The groups which want to tell you what to think have had it easy. All they need to do is generate a press release, and the uncritical media will run their story. A whole lot of newspaper work is filling the spaces between the ads. The ads generate the real revenue, but you have to fill the space to sell the papaer and convince the advertizers you have a readership. Most of the creatures we idly refer to as journalists do no more (no more at all) than to paraphrase those press releases. (Ever wonder why they all run the same story on the same day?)

    Then along comes the web. The opportunity for anybody to publish something which can be accessed by the whole world, if you can grab its attention. No need to sell space, no need to rely on a press release, plenty of incentive to fisk the press releases for truth, accuracy and agenda. The world changed, and the MSM were waiting for the press release to tell them what to write about it.

  8. Robin Guenier has a comment on another thread that is very relevant to this one:

    This, from the Greenpeace website, is an absurd misjudgement of recent “climate change” developments. Its closing paragraphs:

    If you’re one of those who have spent their lives undermining progressive climate legislation, bankrolling junk science, fueling spurious debates around false solutions, and cattle-prodding democratically-elected governments into submission, then hear this:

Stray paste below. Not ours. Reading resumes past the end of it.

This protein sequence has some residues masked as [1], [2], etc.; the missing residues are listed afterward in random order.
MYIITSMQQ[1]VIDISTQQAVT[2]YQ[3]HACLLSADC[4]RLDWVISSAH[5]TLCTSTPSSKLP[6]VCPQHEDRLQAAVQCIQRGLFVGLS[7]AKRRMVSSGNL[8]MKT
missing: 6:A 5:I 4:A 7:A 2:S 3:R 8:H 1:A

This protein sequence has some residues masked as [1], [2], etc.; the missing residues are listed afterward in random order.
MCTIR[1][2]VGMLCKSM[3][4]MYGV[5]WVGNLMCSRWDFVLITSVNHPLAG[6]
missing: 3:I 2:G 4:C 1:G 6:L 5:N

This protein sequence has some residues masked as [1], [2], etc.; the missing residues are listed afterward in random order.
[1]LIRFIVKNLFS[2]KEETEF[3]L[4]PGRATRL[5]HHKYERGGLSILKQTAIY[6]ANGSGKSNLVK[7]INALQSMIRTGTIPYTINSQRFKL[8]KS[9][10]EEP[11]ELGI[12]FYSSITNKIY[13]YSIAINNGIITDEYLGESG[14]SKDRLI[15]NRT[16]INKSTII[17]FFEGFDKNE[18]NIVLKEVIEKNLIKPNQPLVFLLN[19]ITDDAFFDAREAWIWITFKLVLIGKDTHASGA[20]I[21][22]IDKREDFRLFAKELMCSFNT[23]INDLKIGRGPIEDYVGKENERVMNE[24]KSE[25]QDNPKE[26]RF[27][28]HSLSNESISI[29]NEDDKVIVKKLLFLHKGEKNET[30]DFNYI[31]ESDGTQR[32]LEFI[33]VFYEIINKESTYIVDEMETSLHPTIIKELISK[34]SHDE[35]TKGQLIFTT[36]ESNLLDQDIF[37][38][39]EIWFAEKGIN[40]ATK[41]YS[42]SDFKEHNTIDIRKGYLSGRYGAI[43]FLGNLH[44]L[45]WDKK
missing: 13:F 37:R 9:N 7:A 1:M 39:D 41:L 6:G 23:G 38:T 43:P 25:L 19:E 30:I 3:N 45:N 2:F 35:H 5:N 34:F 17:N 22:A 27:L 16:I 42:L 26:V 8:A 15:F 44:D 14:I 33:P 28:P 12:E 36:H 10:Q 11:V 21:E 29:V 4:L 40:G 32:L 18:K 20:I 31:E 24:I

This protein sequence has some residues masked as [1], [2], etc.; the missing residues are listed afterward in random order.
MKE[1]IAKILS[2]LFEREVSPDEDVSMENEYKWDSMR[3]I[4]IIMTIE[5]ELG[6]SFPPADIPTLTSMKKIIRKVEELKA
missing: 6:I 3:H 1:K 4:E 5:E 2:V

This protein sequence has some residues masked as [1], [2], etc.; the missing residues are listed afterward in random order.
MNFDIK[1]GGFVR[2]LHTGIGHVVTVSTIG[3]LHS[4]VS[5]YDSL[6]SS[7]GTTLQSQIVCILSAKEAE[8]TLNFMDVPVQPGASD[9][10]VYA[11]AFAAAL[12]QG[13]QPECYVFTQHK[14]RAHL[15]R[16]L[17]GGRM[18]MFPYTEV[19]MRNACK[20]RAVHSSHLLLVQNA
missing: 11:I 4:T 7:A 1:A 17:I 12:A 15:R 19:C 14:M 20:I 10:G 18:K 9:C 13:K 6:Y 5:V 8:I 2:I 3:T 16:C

We know who you are. We know where you live. We know where you work.

    And we be many, but you be few.

    Gulp, that’s pretty scary: we’d better mend our ways.

    The best part is the comments section (interestingly now closed).

    If an organisation of Greenpeace’s stature is prepared to publish such spine-chilling drivel on their website in an apparent attempt to regain it’s supremacy in the climate date then there is probably no need for sceptics to do anything at all. They can just wait for the warmist movement to self destruct.

  9. I’m not going to defend the Greenpeace blog, but please note that the author is Indian, so, though his English is excellent, he may not have been aware of the emotional content of his words. They are addressed to fantasy characters of his own invention – oil moguls out to destroy the planet for their own evil ends.
    I feel this may be symptomatic of a weakness I’ve often noticed in the warmist camp – a desire to disguise the essentially white Anglo-Saxon nature of the movement by giving prominence at every opportunity to third world participants – marketing environmentalism like Coca Cola, as a muti-ethnic international youth movement. The most obvious example of this is the appointment of an Indian railway engineer as the (unpaid) head of the IPCC.
    I’ve been on several sites to discover who is behind various alarmist reports, and it’s surprising how often they play up the third world element. The MIT Center for Global Change Science, who produced a scare report warning of 8°C temperature rises, lists all their personnel in alphabetical order – students, academic staff and foreign associates – giving a nice United Nations feel to their campaign. In the photo accompanying the scare story you see that it’s the work of balding white men in suits, as you’d expect. Dalberg Associates, the Green PR firm which wrote the ridiculous “100,000 deaths a year” report fronted by Kofi Annan, similarly lists their staff in alphabetical order, starting with their African branch. A recent UNEP report issued from Mombasa, and it took a bit of searching to discover that it was written by a couple of Canadian postgrads.